I think cup feeding was designed to combat all of these issues.
 

SaintJimmy

Avid Member
The feeders will not eat the soap. Every care sheet on this website encourages you to spray down every plant and item that will be inserted into the enclosure with a diluted solution of dish soap and water. Every care sheet for every plant that I have read ecourages you to spray down plants that may have an insect infestation. Typically spider mites and aphids, however this repels nearly all insects. Surfactants taste bad to everything.
The residual soap left embedded in the plants is partly the reason most insects do not spend much time there and prefer the warm screen.

I am honestly more concerned of the feeders getting into the soil and eating bacteria or nutrients that is then potentially consumed by my cham.

I have the top and bottom frames inside the enclsoure coated in generic green apple antibacterial soap. No health problems, not yet at least. The feeders collect in the shade of the highest branches, right below or above the soaped region and in the spaces between the rocks of the plant pots. The cold floor is avoided by every bug that has spent more than 5 minutes in the enclosure.


However this is a great point.

Before making any of these changes I did obtain a grape vine wreath and ran a circle around the top of the cage, allowing her to easily access every single part of the ceiling. Problem with this is the radiant heat the screen emits from being beaten on by the lamps and her desire to crawl upside down on these hot spots. The air 3" away from the top may be 85ºF where the screen itself is well above 100º. To test this place a piece of black tape on a probe and place in between the light and the cage. This is slightly hotter than the hottest possible place your cham could get. Black because this is the darkest you cham can possibly get.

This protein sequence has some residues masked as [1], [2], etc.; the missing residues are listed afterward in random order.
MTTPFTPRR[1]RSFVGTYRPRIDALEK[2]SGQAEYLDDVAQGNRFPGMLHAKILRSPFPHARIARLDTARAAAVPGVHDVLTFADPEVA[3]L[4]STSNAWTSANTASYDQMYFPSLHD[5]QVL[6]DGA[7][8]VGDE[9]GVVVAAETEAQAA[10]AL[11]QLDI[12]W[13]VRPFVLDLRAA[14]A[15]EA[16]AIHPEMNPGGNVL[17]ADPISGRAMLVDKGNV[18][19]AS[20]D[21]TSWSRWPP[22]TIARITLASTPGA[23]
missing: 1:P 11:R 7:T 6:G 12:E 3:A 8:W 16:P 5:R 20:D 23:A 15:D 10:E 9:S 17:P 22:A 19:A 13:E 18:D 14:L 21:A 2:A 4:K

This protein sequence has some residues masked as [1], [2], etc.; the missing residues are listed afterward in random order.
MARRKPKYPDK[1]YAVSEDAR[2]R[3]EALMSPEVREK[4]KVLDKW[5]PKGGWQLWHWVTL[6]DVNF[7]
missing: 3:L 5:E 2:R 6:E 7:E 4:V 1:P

Like I said, the feeders are attracted to the heat. Maybe the best sollution is the addition of a very low temp heating rock placed above the very bottom and away from potential chameleon poo with space for feeders to nest. Keeping small tea bags of their food up in the vegitation encourages them to wander into the higher regions where they will be eaten.

I think cup feeding was designed to combat all of these issues.

Very good point. Cup feeding all the way.

Cup feeding provides a lot of advantages, but one critical disadvantage.

Pros to cup feeding
  • You can easily count the amount of feeders the chameleon has consumed
  • Feeders are less likely to become lost in the enclosure and die/escape the enclosure and infest your house (ex: crickets..)
  • Easily accessible any time your chameleon is hungry

Cons to cup feeding
  • Hinders your chameleon's ability to hunt
  • Less excersize for the chameleon, and the chameleon might become lazy if you start free ranging bugs after cup feeding for a long period of time
 

MelissaB

Avid Member
How about using that Slippery Feet stuff on the cage instead of soap. I think it would do the same thing, and you wouldn't have to worry about it being toxic. I'd just put vines/perches closer to the top. I've seen my guy shoot at crickets while hanging upside down on the screen. If they want it badly enough, they'll get it.
 

Video Master

New Member
He doesn't eat from a cup. I tried! Lol he is still afraid of me. He is almost 4 months.

You need to make a different feeding cup than. My first two that I made, my guy would not eat from. The next two however he loved eating from them right away. Use a clear juice container or clear soda bottle. Cut an opening and put screening on it for the feeders to climb on so the cham can then shoot them. You use hot glue to secure the screen and make sure there are no sharp parts.
 

Sticktongue

Avid Member
Yes, it's recommended to wash them with soap. But to rinse it all completely off after washing it. This obviously won't be washed off.